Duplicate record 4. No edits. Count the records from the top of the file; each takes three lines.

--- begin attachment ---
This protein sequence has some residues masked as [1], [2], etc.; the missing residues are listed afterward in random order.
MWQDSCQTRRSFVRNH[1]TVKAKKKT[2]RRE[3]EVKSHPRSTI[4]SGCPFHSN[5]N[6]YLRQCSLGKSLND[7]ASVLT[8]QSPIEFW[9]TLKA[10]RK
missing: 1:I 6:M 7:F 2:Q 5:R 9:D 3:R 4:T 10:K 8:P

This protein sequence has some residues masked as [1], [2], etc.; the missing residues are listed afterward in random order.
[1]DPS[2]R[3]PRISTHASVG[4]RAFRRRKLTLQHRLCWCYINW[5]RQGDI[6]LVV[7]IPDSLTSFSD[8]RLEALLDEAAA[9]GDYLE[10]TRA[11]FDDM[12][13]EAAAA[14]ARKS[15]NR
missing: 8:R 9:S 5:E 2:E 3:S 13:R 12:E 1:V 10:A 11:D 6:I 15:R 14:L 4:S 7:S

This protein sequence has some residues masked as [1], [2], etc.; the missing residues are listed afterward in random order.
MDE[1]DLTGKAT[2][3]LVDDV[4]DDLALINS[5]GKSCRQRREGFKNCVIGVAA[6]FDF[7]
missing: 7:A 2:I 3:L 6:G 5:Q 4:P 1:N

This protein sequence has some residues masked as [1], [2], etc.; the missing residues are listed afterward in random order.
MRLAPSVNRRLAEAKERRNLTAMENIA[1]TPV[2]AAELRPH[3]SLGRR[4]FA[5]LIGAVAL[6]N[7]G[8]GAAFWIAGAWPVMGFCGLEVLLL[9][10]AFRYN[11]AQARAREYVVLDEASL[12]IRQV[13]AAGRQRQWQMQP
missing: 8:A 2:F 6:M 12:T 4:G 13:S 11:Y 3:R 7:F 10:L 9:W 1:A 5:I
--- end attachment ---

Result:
This protein sequence has some residues masked as [1], [2], etc.; the missing residues are listed afterward in random order.
MRLAPSVNRRLAEAKERRNLTAMENIA[1]TPV[2]AAELRPH[3]SLGRR[4]FA[5]LIGAVAL[6]N[7]G[8]GAAFWIAGAWPVMGFCGLEVLLL[9][10]AFRYN[11]AQARAREYVVLDEASL[12]IRQV[13]AAGRQRQWQMQP
missing: 8:A 2:F 6:M 12:T 4:G 13:S 11:Y 3:R 7:F 10:L 9:W 1:A 5:I